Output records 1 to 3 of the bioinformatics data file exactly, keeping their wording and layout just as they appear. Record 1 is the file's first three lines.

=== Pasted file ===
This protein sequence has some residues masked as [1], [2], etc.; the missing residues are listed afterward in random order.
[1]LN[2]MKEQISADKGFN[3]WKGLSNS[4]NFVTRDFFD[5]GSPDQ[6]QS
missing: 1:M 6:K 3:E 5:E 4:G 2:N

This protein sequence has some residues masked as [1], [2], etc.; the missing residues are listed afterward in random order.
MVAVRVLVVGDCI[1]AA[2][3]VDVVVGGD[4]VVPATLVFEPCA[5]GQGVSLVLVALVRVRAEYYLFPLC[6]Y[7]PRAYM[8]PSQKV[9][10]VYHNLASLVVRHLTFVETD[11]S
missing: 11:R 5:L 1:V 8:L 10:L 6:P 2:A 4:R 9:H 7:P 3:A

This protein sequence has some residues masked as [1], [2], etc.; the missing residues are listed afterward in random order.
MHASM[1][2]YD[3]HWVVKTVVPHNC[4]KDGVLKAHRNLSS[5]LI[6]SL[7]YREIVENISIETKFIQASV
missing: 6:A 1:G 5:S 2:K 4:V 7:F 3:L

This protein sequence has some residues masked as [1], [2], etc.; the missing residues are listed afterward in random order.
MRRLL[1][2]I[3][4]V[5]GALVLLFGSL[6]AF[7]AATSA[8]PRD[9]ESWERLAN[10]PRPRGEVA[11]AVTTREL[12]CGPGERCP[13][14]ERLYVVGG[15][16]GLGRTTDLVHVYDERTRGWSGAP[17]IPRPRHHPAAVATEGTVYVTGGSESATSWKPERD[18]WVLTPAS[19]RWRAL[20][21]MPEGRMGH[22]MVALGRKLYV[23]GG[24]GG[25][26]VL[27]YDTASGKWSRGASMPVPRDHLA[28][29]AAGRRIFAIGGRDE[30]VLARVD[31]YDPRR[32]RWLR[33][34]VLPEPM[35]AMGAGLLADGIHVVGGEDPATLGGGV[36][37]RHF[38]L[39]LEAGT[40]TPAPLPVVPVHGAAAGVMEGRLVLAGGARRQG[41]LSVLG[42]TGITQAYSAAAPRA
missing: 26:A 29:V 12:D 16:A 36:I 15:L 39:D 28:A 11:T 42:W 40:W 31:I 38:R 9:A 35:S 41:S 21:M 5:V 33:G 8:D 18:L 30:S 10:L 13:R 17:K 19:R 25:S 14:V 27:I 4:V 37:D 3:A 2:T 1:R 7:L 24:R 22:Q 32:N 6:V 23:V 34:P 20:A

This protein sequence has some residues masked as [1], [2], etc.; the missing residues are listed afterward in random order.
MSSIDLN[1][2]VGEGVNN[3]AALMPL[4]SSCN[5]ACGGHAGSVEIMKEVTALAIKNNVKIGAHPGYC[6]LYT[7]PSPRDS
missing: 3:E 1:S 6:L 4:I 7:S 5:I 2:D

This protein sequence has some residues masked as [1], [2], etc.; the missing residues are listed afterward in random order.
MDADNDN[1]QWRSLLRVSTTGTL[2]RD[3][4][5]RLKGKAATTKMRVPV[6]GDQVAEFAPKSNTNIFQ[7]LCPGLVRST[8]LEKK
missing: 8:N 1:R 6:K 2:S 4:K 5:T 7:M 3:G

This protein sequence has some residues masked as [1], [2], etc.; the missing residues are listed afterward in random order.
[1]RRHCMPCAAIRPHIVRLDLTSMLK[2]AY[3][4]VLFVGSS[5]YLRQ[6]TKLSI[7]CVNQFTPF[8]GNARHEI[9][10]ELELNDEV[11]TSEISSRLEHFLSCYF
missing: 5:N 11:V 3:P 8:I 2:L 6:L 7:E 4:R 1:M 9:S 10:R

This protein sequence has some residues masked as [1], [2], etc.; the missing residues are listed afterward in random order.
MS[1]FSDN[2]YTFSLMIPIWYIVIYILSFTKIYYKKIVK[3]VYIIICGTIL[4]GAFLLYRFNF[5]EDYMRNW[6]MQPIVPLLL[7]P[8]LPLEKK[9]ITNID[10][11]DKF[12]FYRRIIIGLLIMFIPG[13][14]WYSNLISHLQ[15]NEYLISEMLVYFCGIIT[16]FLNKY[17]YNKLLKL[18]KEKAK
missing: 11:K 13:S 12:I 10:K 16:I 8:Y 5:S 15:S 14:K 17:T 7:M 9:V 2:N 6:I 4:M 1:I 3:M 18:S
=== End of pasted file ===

This protein sequence has some residues masked as [1], [2], etc.; the missing residues are listed afterward in random order.
[1]LN[2]MKEQISADKGFN[3]WKGLSNS[4]NFVTRDFFD[5]GSPDQ[6]QS
missing: 1:M 6:K 3:E 5:E 4:G 2:N

This protein sequence has some residues masked as [1], [2], etc.; the missing residues are listed afterward in random order.
MVAVRVLVVGDCI[1]AA[2][3]VDVVVGGD[4]VVPATLVFEPCA[5]GQGVSLVLVALVRVRAEYYLFPLC[6]Y[7]PRAYM[8]PSQKV[9][10]VYHNLASLVVRHLTFVETD[11]S
missing: 11:R 5:L 1:V 8:L 10:L 6:P 2:A 4:R 9:H 7:P 3:A

This protein sequence has some residues masked as [1], [2], etc.; the missing residues are listed afterward in random order.
MHASM[1][2]YD[3]HWVVKTVVPHNC[4]KDGVLKAHRNLSS[5]LI[6]SL[7]YREIVENISIETKFIQASV
missing: 6:A 1:G 5:S 2:K 4:V 7:F 3:L